The Battle for Myanmar

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The Battle for Myanmar

The strong, armed resistance movement surprised the regime, but without greater international support, the situation will likely continue to deteriorate.

The Battle for Myanmar

Young demonstrators flash the three-fingered symbol of resistance during an anti-coup mask strike in Yangon, Myanmar, Sunday, April 4, 2021.

Credit: AP Photo

On February 1, 2021, Dr. Sasa awoke to terrifying news. Although his phone had no signal, it didn’t take him long to learn that civilian leaders and activists around the country had been rounded up and arrested as part of a coup carried out by the Myanmar military.

“At first, I didn’t even realize what was happening. I remember looking outside and the street was flooded with military vehicles. It was like a dream. I was thinking to myself – is this real?” recalled Sasa.

Soon after, he fled his hotel room in Myanmar’s ghost town capital of Naypyidaw, disguised himself as a taxi driver, and headed toward the northwestern border to avoid arrest.

Today, Sasa has become one of the faces of the anti-military resistance movement, helping to establish the National Unity Government (NUG), a shadow government of politicians deposed during the coup, and now serving as its official spokesperson.

In the year since that panic-stricken morning, the military has continued carrying out systematic attacks across the country, detaining tens of thousands of people and killing nearly 1,500 of its own civilians, including babies only a few months old.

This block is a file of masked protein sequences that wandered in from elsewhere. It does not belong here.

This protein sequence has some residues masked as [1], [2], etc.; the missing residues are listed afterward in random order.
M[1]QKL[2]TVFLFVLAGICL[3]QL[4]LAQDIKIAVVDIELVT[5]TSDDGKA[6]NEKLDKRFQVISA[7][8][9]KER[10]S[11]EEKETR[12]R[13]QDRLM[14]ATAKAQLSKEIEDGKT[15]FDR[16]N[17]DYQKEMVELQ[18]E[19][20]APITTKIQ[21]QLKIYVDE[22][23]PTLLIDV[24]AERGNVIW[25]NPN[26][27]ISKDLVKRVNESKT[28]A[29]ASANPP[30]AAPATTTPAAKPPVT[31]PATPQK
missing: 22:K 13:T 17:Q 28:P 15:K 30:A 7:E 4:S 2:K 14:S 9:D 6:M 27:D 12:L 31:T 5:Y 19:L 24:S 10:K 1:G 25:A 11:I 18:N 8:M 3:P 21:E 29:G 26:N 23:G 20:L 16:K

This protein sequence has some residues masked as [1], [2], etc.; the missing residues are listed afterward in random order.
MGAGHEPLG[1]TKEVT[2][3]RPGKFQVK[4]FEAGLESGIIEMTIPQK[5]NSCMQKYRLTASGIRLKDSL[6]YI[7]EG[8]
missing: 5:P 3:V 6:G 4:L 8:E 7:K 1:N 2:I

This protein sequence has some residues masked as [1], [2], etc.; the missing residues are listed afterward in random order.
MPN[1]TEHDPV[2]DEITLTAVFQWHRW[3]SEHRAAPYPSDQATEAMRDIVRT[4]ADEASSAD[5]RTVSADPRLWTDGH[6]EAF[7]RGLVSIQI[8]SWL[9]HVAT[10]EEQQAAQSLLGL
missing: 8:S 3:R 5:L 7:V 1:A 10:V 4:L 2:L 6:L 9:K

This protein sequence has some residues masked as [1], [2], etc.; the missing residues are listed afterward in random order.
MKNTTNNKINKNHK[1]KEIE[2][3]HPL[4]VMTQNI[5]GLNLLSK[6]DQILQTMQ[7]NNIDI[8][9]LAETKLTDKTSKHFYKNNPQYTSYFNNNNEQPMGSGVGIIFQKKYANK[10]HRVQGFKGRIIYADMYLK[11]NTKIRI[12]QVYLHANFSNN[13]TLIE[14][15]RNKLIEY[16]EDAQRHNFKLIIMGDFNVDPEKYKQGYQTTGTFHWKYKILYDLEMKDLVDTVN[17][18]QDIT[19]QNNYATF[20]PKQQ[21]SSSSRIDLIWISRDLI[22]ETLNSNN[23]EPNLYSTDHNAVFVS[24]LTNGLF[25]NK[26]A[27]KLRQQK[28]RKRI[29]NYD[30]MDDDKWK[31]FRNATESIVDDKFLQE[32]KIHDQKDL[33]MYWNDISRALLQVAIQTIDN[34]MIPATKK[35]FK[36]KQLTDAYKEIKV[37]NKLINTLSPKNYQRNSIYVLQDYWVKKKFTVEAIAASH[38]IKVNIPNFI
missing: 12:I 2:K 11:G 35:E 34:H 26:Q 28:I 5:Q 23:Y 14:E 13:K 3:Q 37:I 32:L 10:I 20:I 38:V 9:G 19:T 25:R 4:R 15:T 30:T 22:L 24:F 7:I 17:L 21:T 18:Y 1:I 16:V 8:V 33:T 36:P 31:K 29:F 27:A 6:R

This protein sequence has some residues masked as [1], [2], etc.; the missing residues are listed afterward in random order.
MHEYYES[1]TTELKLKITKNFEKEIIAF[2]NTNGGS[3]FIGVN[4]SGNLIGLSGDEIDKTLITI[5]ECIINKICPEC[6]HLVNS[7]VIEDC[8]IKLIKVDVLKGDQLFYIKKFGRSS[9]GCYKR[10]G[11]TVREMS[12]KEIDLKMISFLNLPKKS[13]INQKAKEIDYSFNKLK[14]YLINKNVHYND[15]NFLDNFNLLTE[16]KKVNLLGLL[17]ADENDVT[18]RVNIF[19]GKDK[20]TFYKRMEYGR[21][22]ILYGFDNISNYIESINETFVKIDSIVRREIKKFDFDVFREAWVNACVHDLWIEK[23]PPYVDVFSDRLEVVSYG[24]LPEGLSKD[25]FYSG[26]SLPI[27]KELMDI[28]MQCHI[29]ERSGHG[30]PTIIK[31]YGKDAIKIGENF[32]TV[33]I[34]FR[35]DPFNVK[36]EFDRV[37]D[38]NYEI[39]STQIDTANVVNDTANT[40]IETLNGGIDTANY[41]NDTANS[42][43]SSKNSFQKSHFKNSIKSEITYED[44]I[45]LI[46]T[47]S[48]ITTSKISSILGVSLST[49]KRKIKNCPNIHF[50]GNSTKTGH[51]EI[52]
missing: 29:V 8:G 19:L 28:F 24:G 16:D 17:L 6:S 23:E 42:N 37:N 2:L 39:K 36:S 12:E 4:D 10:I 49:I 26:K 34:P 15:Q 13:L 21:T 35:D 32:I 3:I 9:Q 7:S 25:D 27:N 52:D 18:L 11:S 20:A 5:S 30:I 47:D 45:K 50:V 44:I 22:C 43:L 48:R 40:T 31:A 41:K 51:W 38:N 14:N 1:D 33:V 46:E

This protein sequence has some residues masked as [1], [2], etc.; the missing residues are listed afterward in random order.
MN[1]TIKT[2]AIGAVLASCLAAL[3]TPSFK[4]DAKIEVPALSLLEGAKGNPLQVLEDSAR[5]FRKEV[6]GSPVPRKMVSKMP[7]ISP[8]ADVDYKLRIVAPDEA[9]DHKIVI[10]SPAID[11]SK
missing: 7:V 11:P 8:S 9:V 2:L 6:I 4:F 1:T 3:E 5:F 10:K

As Myanmar enters its second year under military rule, the growing armed resistance movement, the rising number of defections from the armed forces, internal shakeups within the regime, and the economic strain from the coup suggest that the junta’s grasp on power could be in jeopardy. But even with the progress that has been made, the strength of the military’s capabilities and the lack of international support could mean that the end is still a long way off.

Immediately after the coup, protests and strikes erupted across the country in what became known as the Civil Disobedience Movement. Within two months, the NUG had taken form and announced the establishment of a People’s Defense Force (PDF), a network of local, anti-junta armed groups, which began appearing around Myanmar at an unprecedented rate.

“If you look at the PDFs over the last ten months, more than 200 local defense forces have been born. In the history of Myanmar there have never been these kinds of local resistance forces in urban places,” said Sasa.

After several months, in a landmark turn on September 7, the NUG formally declared the beginning of a people’s “resistance war” against the military. Since the establishment of the defense force, there had already been a stream of attacks levied against security forces, but the official declaration signaled a change in tactics that has seen an escalation in clashes between the two sides as well as an increase in soldier casualties.